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Zootropolis – Review


Release Date: 4 March 2016 [USA]
Director: Byron Howard - Rich Moore - Jared Bush
Writer: Jared Bush - Phil Johnston [Screenplay] - Byron Howard - Jared Bush - Rich Moore - Phil Johnston - Jennifer Lee - Josie Trinidad - Jim Reardon - Dan Fogelman [Story]
Cast: Ginnifer Goodwin - Jason Bateman - Idris Elba - Jenny Slate - Nate Torrence



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Posted March 10, 2016 by

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Zootropolis Review:

Buddy cop movies are big business. And they don’t necessarily need Bruce Willis to triumph. In fact, Disney’s animated Zootropolis proves they don’t need people at all.

Judy Hopps (voiced by Ginnifer Goodwin) is a bunny with big dreams. Throughout a trier, she leaves her overprotective, carrot-farming parents to become a police officer in the handsomely detailed Zootropolis, a human-free melting pot of anthropomorphised animals.

Although the film invites connotations of immigration, amongst other diplomatic agendas, the political metaphors here will likely evade its pre-teens demographic, leaving such pleasures for its adult audiences.

Employing a familiar formula, one that worked wonders for box-office sensation Inside Out, Zootropolis fuses grown-up themes with child-friendly aesthetics to excite filmgoers of all ages. Here’s where the cute and cuddly parody The Godfather and where there really are elephants in the room.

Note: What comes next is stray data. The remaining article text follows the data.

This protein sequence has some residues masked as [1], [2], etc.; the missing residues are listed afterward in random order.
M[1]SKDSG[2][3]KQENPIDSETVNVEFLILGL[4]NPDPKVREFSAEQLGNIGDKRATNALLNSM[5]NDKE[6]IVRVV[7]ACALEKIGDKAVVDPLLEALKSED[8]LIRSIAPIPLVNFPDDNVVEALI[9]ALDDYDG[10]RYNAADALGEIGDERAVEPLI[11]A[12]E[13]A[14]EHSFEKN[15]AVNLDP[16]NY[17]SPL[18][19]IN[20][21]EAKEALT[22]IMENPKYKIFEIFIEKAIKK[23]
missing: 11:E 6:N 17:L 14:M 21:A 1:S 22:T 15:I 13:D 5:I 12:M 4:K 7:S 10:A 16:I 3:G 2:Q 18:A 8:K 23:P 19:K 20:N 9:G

Hopps arrives in Zootropolis as a shade of Monsters’ Mike Wazowski. She’s the heroic underdog determined to break through societal, and physical, boundaries in order to fulfil her dreams. “It’s not about how badly you want something. It’s about what you are capable of”, says Idris Elba’s buffalo police chief to a deflated bunny in the big city. But like all mammals, Hopps adapts and becomes the first rabbit cop to grace the mammal metropolis, growing into a remarkable, post-Frozen, heroine, whose image will soon hop around the globe in the form of stuffed toys and t-shirts.

Determined to prove more than just a token fur ball, Hopps finds an unlikely partner in Jason Bateman’s hustling fox, Nick Wilde, and together they seek to uncover a conspiracy that is rapidly taking hold of the city.

Zootropolis is easily one of the smartest, and funniest, animations to come out of the Disney canon. The universe here is charming, the plot unpredictable with a feel-good score by Shakira that’ll have you bouncing like our big-hearted bunny.


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Anthony Lowery
Freelance Contributor

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